Jane and Paul spend their days roaming the Border, looking for a place to live. By night, they find a space to park and sleep in their car.
A portable camp stove will heat baked beans or canned soup for dinner. It’s a sad situation that is about to get a whole lot worse: Jane will give birth in seven weeks.
FOR the past week, Jane and Paul have been sleeping in their maroon Commodore at Mungabareena Reserve, Noreuil Park or parking spots along Lake Hume.
By day they pack up and motor around Albury-Wodonga, chewing up precious fuel only to be told there’s no home for them — they have to join the waiting list like everyone else.
By dusk they’ll return to a waterside picnic spot where they’ll heat up canned soup or baked beans on their portable camp stove before the dark descends.
Paul sleeps awkwardly in the front, while his 18-year-old fiance lies across unwelcoming back seats.
Her knees curl up to her big pregnant belly and the seat belt buckles press into her side.
In seven weeks she’s due to give birth to their baby, but after 12 months on the public housing waiting list they’ll have to wait another year to get their own home.
Jane saw a doctor at Elmwood Medical Centre this week who told her the baby was potentially at risk because of the stress.
But it’s hard to stop worrying.
Jane and Paul (not their real names) came to Albury-Wodonga two weeks ago in search of a better life for their baby but now Jane fears she’ll leave hospital with no home to go to.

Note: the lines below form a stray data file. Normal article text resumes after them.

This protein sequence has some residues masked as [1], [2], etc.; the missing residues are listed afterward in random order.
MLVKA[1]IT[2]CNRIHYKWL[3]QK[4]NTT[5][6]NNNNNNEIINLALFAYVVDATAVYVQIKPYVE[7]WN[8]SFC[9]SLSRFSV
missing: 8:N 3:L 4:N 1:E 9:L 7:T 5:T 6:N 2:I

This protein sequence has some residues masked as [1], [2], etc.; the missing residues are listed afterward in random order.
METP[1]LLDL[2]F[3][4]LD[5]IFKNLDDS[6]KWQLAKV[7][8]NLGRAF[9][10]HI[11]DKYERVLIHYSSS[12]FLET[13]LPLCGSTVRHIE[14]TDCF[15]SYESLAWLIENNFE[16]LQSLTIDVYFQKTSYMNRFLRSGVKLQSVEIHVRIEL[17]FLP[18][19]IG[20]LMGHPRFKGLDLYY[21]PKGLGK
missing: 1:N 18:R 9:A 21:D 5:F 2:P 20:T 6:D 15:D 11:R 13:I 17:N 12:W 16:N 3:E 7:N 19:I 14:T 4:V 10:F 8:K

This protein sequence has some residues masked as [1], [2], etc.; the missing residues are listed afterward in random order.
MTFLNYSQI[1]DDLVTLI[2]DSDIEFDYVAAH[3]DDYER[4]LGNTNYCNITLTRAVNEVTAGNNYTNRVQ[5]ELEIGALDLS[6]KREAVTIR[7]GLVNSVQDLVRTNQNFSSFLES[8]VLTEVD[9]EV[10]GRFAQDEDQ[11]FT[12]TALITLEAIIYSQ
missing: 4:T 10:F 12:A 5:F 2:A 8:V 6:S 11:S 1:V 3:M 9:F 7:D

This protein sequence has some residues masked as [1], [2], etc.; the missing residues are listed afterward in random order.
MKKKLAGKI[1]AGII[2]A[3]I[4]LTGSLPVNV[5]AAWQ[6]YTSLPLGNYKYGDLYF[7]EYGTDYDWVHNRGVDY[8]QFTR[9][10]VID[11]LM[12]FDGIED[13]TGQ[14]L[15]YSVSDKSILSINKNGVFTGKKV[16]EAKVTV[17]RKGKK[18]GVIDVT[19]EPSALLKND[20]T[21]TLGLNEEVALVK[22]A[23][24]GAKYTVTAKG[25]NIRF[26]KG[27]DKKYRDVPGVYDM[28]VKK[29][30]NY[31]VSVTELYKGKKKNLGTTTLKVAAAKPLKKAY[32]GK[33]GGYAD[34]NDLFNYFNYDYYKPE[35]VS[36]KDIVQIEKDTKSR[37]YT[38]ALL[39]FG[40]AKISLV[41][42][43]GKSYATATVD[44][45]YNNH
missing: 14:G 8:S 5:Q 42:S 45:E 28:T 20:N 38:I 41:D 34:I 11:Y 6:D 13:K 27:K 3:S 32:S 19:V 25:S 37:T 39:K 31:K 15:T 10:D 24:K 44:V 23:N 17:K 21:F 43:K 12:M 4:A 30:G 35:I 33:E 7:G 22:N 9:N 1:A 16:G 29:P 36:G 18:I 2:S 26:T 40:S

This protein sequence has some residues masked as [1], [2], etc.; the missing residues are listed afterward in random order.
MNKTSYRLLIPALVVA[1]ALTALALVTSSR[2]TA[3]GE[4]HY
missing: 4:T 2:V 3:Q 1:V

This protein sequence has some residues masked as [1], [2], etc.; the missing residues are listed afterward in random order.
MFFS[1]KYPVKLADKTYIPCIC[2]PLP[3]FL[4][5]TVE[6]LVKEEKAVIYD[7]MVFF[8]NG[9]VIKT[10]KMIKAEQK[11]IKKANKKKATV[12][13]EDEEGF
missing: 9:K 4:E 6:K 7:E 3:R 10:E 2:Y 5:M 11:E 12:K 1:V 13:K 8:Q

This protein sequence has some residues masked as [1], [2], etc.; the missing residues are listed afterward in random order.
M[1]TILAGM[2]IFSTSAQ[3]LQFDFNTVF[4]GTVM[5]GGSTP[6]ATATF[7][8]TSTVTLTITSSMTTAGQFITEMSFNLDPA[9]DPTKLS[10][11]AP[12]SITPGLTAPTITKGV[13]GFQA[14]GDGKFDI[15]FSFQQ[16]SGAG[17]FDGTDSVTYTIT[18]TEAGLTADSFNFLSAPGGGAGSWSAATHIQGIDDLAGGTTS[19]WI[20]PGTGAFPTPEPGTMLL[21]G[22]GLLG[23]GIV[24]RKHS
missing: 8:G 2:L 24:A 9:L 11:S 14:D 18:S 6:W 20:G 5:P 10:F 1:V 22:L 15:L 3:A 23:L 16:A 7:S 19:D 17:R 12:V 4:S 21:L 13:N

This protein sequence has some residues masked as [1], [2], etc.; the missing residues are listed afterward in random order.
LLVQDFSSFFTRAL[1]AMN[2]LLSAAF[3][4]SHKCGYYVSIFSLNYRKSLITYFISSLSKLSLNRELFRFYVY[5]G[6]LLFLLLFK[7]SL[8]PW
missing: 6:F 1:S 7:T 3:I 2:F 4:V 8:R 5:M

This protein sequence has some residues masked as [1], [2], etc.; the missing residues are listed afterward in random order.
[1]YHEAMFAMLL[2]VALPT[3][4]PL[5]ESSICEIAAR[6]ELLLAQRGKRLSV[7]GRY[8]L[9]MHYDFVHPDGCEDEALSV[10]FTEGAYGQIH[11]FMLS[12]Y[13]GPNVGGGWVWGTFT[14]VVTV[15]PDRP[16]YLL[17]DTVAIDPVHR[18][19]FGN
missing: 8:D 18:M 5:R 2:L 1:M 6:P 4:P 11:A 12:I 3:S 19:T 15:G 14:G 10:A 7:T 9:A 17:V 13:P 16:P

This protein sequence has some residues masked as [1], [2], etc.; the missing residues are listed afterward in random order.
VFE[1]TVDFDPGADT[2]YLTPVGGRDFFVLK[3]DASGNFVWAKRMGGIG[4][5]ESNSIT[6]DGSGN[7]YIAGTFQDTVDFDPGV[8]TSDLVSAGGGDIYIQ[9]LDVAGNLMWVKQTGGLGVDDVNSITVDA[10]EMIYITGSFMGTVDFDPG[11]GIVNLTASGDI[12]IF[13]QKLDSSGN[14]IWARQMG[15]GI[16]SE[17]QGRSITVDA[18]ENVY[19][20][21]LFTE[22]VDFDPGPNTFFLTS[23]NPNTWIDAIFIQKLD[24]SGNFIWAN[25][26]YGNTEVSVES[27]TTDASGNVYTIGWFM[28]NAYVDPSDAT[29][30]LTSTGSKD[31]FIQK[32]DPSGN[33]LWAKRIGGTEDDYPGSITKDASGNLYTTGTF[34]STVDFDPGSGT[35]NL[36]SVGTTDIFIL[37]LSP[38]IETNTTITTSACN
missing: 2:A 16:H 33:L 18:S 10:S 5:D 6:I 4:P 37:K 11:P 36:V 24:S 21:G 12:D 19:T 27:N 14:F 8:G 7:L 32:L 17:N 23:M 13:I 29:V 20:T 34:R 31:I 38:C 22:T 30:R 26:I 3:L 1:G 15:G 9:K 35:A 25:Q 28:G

They came from Mittagong where Jane was living with her drug-dependent mother.
The Department of Family and Community Services told her she had to get out of that environment or her baby would be immediately taken away.
Paul spent some of his childhood in Wodonga, and had heard there were jobs on the Border.
So with the department’s help they drove to Albury, with one free week at a motel during which they could find a house.
With a budget of $160 a week for rent, they applied for six houses and received six rejections.
The one agent who gave them feedback explained to Jane she was too young.
They’re on the Housing NSW waiting list but that queue stretches up to two years for a family home.
Paul says he could get work but has been told he needs to get a house first.
When last Saturday came, their last day at the Garden Court Motel, they still didn’t have anywhere to live.
So with a little stove in the back, a picnic basket full of cutlery and a pile of blankets and towels, the car has become their everything.
It’s with them during their daily pilgrimages in search of someone who will help, and it’s there where they go to sleep.
Jane used to be a short order cook and aspires to finish her HSC.
“I want to be able to give my child the childhood I never had,” she said.
“My mum had a chance with us kids, she’s lost us twice. I would like to have the chance to make it right for myself and prove that I’m not like my mum, that I can do it.”
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